Tech Puzzler
You just installed a multimode fiber optic cable that was not an easy install. Now you test it and it shows strange results - the loss is as high at 1300 nm as 850 nm, but you know the fiber should have much lower loss at 1300 nm. The connectors should be the same too. What's the problem?
Answer below

NFOEC 2004 in Anaheim
This year's National FIber Optic Engineeers Conference will be in Anaheim, CA Sept 12-16. NFOEC is the old ROBC/Bellcore show for the telco engineers, but tends to be the more practical cousin of OFC. Check it out on their website http://nfoec.com/

Products of Note:
Noyes (AFL Telecom) has introduced a "Fiber Cleaning Pack" that is a compelte cleaning kit for all fiber optic connectors. It's biggest selling point is the use of a non-flammable cleaning fluid, a big advantage over the old standby isopropyl alcohol. It is model FCP1 - find it on their website at www.AFLtele.com


Loctite, the adhesive people who supply most of the private labelled anaerobic adhesives, is offering specially packages versions for the fiber optic user. Smaller bottles are good, since you would have to do thousands of connectors to use up a bottle of Loctite 648, which is the most popular anaerobic adhesive. Ask Loctite for a copy of their "Fiber Optic Products Catalog" www.loctite.com

New Tech Topics

Plastic Optical Fibers (POF)

Wavelength-Division Multiplexing

Fiber Amplifiers

Eric Pearson's Newsletters - with some tests on connectors.

New sections of "Lennie Lightwave's Guide To Fiber Optics" covers loss testing of fiber optic cables and OTDRs.

Interested In Advanced Certification?

If you think you might, download and print yourself a FOA Logbook to keep track of your experience and traning. It will help you qualify for the CFOS certifications.

Your Name, CFOT - It pays to advertise!

The FOA encourages CFOTs to use the logo on their business cards, letterhead, truck or van, etc. and provides logo files on this site for that purpose. But we are also asked about how to use the CFOT or CFOS certifications. Easy, you can refer to yourself as "Your Name, CFOT" or "Your Name, CFOS/T" for example.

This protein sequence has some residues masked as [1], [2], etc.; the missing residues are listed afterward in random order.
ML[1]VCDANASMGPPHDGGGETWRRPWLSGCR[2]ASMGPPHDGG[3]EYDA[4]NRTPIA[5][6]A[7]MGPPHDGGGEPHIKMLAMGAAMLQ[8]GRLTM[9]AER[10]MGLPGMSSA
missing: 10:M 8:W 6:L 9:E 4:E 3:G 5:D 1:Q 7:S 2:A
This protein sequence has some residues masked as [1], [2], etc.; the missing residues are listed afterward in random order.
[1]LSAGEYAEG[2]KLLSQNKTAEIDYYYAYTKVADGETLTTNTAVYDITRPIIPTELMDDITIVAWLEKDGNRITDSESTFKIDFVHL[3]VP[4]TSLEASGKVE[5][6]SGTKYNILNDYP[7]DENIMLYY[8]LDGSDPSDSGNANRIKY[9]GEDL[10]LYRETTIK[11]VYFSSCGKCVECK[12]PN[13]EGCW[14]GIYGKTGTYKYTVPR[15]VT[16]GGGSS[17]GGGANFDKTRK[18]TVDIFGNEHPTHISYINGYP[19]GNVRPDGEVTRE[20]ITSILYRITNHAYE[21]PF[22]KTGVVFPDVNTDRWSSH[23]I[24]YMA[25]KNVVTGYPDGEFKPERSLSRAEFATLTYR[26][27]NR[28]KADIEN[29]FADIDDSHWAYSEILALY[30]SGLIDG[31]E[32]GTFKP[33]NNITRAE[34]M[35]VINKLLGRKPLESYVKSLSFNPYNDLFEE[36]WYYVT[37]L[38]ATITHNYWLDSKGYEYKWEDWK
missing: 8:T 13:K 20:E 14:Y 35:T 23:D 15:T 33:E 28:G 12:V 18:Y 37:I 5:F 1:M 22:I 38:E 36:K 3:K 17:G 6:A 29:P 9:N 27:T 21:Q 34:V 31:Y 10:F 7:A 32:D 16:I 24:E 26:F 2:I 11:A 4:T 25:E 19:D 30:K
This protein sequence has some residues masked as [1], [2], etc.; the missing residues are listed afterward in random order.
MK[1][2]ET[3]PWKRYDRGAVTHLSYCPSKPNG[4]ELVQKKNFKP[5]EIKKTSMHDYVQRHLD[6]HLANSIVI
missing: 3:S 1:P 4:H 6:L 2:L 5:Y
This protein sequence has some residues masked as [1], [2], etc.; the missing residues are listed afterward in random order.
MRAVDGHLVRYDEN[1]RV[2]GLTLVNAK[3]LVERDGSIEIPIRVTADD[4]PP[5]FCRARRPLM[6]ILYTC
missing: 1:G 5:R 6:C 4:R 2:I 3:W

Feel free to use the logo and designations to promote your achievements and professionalism!

Remember To Renew Your Certification !

Remember to renew your FOA certification. All current CFOTs have a ID Card with their certification data and we keep a database of current CFOTs to answer inquiries regarding your qualifications if needed. If you forgot to renew, use the online application form or the FOA online store to renew NOW!

Want To Get FOA Email?
We have been asked if we could send the FOA newsletter by email or post it on the website. We are looking into that and will definitely get one started soon. When you renew your certification, you will be asked if you are interested in email newsletters and if so, you will be asked to give your email address for us to use in a mailing list. If you want to get started now, send an email to info@thefoa.org with the subject "eMail List"
Note that The FOA never releases its mailing lists for any use! Your data is always safe with us.

To Contact The FOA:
The Fiber Optic Association
1119 S Mission Road, # 355
Fallbrook, CA 92028
Office Hours 10AM-5 PM Pacific Time
Telephone: 760-451-3655
Fax: 781-207-2421

Officers and
Board of Directors
Jim Hayes, President, Treasurer
Elias Awad, Clerk, Director of Education
Eric Pearson, Director of Certification
Tom Collins, Gateway Comm. College
Van Ewert, AESA
Bill Graham
Karen Hayes
FOA Staff:
Jim Hayes, newsletter, website editor
Karen Hayes, Administration

The FOA is managed under contract by:
1119 S Mission Road, # 355
Fallbrook, CA 92028
Telephone: 760-451-3655
Fax: 781-207-2421
email: info@vdvworks.com
FOA Board of Advisors
Elias Awad, Clerk, Director of Education
Tony Beam
Dave Chaney
F. Douglas Elliot, Past President
William H. Graham
Jim Hayes, President, Treasurer
John Highhouse, Past President
Danny S. Lyall
Eric Y. Loytty
Bob Mason
Eric Pearson
Paul Rosenberg, Past President
Dan Silver
Richard James Smith
Dominick Tamone
Tom Collins
Van Ewert

Want to write for the FOA Newsletter? Send us articles, news, anything you think might be interesting to the rest of the membership!

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Tech Puzzler: The cable was overstressed during installation or has locations that are too tightly bent. Fiber is more sensitive to bending or stress losses at higher wavelengths, so the effect is to make the loss similar at 850 and 1300 nm. The same effect happens in SM fiber , but at 1310 and 1550 nm.